The history of Bihar is one of the most varied in India. Ancient Bihar, known as Magadha, was the center of power, learning, and culture in India for 1000 years. India's first empire, the Maurya empire as well as one of the world's greatest pacifist religion, Buddhism arose from the region that now makes modern Bihar. Magadha empires, notably under the Maurya and Gupta dynasties, unified large parts of South Asia under a central rule. Its capital Patna, earlier known as Pataliputra, was an important political, military, and economic center of Indian civilization during the ancient and classical periods of history. Many of the ancient Indian text, written outside of the religious epics, were written in ancient Bihar. Abhijñānaśākuntala was the most prominent.
One of the first known republics in the world, Licchavi, existed in the region since before the birth of Mahavira (c. 599 BC). The classical Gupta dynasty of Bihar, was known to have been a period of great culture and learning inside India. The Gupta period is known today as the Golden Age of India. The Pala Empire also made their capital at Pataliputra. After, Bihar played a very small role in Indian affairs, until the emergence of the Suri dynasty during the Islamic period in the 1540s. After the fall of the Suri dynasty in 1556, Bihar again became a marginal player in India and was the staging post for the Bengal Presidency from the 1750s and up to the war of 1857–58. On 22 March 1912, Bihar was carved out as a separate provience in the British Indian Empire. Since 1947, Bihar has been a state in the Indian Union.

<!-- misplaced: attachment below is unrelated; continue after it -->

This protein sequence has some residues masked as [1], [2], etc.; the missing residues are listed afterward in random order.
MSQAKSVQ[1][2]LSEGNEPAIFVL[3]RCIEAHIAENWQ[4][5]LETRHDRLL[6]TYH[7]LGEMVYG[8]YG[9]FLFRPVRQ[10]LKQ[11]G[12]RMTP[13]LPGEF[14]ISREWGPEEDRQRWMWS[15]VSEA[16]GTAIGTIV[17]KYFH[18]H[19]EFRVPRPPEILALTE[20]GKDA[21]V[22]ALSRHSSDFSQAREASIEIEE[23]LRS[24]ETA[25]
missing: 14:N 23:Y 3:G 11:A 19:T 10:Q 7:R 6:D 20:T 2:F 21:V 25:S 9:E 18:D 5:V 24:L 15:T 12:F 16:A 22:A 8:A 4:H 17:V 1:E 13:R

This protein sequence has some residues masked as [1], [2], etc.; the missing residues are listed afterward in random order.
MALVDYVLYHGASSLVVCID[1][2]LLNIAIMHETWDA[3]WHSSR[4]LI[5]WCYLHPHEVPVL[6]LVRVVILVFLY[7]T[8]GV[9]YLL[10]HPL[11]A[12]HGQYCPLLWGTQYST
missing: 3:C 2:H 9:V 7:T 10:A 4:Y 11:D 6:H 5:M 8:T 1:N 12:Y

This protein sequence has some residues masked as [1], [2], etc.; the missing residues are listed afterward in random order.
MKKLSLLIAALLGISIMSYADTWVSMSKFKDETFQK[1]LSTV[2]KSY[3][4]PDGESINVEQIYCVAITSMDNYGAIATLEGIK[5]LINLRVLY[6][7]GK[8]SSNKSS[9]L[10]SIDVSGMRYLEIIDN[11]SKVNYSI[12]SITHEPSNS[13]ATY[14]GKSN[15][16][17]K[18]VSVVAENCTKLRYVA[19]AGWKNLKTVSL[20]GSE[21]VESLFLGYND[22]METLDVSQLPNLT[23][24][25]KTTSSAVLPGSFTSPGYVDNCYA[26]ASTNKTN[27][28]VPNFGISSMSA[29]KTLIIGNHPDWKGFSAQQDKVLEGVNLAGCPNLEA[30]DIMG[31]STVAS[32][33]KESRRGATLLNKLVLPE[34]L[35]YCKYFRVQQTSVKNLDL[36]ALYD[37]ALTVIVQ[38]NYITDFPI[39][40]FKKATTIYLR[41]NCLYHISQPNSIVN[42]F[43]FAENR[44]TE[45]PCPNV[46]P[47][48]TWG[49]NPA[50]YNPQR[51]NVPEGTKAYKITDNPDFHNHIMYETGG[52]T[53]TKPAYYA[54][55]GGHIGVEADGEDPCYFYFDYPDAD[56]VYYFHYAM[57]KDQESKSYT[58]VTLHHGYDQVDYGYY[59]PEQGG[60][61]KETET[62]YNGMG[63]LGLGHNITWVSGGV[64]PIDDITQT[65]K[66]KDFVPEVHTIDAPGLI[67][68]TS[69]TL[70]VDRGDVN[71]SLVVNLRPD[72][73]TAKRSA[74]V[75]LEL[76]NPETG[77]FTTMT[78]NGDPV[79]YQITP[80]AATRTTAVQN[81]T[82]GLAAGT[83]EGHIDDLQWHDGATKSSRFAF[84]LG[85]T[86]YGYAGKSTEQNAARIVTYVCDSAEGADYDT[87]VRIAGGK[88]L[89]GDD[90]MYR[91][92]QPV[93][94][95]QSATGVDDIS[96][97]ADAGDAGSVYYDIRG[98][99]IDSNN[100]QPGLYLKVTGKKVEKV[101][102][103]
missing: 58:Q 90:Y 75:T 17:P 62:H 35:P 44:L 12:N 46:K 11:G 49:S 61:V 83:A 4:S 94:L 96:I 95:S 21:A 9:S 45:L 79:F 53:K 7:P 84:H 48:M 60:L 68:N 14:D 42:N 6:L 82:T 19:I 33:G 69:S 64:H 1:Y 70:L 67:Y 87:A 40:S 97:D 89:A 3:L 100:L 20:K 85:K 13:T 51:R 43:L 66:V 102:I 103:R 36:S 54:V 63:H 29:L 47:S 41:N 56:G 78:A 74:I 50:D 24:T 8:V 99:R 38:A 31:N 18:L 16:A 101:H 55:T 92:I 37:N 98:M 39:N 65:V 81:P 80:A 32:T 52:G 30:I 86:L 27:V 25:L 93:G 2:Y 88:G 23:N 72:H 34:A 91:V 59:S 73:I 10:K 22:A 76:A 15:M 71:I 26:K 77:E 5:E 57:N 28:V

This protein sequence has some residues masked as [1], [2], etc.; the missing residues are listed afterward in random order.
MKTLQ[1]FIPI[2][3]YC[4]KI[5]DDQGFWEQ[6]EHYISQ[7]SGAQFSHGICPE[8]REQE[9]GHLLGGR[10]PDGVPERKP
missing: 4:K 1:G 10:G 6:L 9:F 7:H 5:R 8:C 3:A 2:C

Read more about History Of Bihar: Prehistoric Era, The Magadha Kingdom, The Mahajanapadas, The Magadha Empire, Middle Kingdoms, Medieval Period, The Company Rule, The British Raj, Independence Movement, Modern, Timeline For Bihar
Famous quotes containing the words history of and/or history:
“The history of all Magazines shows plainly that those which have attained celebrity were indebted for it to articles similar in natureto Berenicealthough, I grant you, far superior in style and execution. I say similar in nature. You ask me in what does this nature consist? In the ludicrous heightened into the grotesque: the fearful coloured into the horrible: the witty exaggerated into the burlesque: the singular wrought out into the strange and mystical.”
—Edgar Allan Poe (18091849)
“The history of mens opposition to womens emancipation is more interesting perhaps than the story of that emancipation itself.”
—Virginia Woolf (18821941)